(617a) Magnetite Nanoparticles for Magnetic Drug Targeting

Mangual, J. O., University of South Carolina
Aviles, M. O., University of South Carolina
Ebner, A. D., University of South Carolina
Ritter, J. A., University of South Carolina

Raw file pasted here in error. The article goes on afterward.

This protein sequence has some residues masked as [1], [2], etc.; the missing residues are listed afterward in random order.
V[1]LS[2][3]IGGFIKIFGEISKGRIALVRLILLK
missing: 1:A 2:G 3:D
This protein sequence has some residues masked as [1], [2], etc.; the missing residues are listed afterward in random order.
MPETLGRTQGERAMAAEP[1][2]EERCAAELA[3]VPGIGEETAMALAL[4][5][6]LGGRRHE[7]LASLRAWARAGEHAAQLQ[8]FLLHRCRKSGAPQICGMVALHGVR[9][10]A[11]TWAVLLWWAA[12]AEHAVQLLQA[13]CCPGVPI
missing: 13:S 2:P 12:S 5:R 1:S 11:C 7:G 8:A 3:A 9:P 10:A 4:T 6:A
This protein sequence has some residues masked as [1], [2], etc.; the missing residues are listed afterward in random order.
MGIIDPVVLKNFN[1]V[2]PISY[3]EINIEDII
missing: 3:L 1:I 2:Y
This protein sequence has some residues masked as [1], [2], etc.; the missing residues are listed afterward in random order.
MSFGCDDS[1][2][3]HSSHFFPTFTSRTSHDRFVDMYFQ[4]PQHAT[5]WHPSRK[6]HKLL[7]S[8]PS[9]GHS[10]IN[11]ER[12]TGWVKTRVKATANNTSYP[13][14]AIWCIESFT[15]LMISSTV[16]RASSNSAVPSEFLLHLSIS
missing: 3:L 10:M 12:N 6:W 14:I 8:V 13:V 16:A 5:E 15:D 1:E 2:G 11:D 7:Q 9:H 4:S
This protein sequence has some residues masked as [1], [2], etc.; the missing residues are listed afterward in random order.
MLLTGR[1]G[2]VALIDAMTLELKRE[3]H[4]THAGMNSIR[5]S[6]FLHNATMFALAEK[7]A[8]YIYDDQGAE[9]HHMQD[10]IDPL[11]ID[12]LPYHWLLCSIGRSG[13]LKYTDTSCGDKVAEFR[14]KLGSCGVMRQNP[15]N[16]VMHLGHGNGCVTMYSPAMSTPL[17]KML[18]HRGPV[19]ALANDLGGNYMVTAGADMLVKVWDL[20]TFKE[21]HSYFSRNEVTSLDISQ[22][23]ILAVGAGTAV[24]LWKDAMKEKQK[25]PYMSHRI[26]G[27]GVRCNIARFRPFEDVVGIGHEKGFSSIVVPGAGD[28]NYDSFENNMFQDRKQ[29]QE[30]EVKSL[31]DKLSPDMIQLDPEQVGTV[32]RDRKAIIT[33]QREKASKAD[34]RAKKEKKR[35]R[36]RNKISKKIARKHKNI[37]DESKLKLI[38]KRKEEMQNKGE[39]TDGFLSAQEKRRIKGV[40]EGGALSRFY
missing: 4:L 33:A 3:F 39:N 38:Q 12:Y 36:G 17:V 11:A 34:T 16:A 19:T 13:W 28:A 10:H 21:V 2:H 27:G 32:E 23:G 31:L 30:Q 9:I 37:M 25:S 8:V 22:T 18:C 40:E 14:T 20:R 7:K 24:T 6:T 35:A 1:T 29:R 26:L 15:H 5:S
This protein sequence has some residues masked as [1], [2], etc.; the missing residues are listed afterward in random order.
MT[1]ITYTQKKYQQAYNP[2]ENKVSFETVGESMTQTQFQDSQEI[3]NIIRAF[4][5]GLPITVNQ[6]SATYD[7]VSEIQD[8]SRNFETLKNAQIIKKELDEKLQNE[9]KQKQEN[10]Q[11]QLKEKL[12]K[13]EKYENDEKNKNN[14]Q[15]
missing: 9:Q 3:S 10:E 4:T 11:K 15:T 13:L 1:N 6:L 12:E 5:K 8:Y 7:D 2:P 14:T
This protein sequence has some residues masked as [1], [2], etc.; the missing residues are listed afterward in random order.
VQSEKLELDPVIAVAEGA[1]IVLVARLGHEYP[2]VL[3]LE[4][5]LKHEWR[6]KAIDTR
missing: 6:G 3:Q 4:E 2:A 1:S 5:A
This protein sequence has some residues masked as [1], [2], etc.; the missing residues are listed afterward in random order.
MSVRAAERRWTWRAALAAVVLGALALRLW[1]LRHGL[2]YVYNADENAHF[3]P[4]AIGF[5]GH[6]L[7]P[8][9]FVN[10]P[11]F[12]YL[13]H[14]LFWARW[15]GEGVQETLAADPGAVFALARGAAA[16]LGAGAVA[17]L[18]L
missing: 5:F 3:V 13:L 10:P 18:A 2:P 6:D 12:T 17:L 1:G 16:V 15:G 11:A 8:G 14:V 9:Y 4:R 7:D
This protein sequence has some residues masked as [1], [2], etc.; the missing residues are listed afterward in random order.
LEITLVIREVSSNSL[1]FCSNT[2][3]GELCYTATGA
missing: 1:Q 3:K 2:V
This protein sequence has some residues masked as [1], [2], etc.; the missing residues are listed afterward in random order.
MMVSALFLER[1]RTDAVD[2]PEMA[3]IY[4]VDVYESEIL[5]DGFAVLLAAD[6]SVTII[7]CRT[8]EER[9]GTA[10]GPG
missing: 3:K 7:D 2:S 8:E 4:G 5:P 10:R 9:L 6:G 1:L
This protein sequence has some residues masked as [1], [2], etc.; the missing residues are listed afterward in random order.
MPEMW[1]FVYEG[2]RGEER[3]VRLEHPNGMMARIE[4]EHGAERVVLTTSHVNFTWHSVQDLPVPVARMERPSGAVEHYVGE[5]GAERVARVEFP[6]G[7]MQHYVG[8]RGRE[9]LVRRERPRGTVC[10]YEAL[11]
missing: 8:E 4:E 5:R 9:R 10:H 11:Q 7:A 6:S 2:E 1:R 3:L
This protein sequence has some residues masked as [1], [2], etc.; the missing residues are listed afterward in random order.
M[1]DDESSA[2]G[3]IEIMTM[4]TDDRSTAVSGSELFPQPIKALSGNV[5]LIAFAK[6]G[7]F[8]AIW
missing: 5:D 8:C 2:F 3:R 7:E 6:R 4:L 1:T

Ritter and co-workers have been exploiting nanostructured magnetic materials as a scaffold for implant assisted - magnetic drug targeting (IA-MDT). In MDT, an external magnetic field is used to attract and retain magnetic drug carrier particles (MDCPs) at a specific site in the body. However, the use of an external field alone is limited by the small magnetic forces exerted on the MDCPs, which leads to poor retention. IA-MDT represents a possible solution to this dilemma that Ritter and co-workers have been exploring. One IA-MDT approach they have been testing uses magnetic nanoparticles, such as magnetite, to enhance the capture of the MDCPs at the target site. These magnetite nanoparticles, which are far more magnetic than the MDCPs, are easily collected at the target site when placed in the magnetic field. So they are collected first, followed by the MDCPs. This approach works because the magnetic nanoparticles become magnetized in the magnetic field and thus impart a force on the MDCPs that is larger than that generated by the magnetic field alone. In effect, the magnetic nanoparticles act as a scaffold for the MDCPs to be attracted to, with both being collected and retained magnetically at the target site. This IA-MDT system was studied in vitro using a porous polyethylene cylinder to simulate capillary tissue. The magnetite nanoparticles were first captured within the porous polymer using an external magnet. They ranged in diameter from 10?100 nm. The MDCPs were then captured using the magnetite nanoparticles as a magnetic scaffold or implant, as explained above. The MDCPs were 0.87 ìm in diameter and embedded with 25 wt% magnetite. This presentation will disclose the effects of several variables on the performance of this unique IA-MDT approach in terms of the MDCP capture efficiency (CE). The fluid velocity, the distance to the magnet, the applied magnetic field, the magnetite nanoparticle size and concentration, and the MDCP concentration were studied. The results showed a significant increase in the capture of the MDCPs surrogates when the magnetite nanoparticles were present. The results also revealed considerable insight to the design of such an IA-MDT system.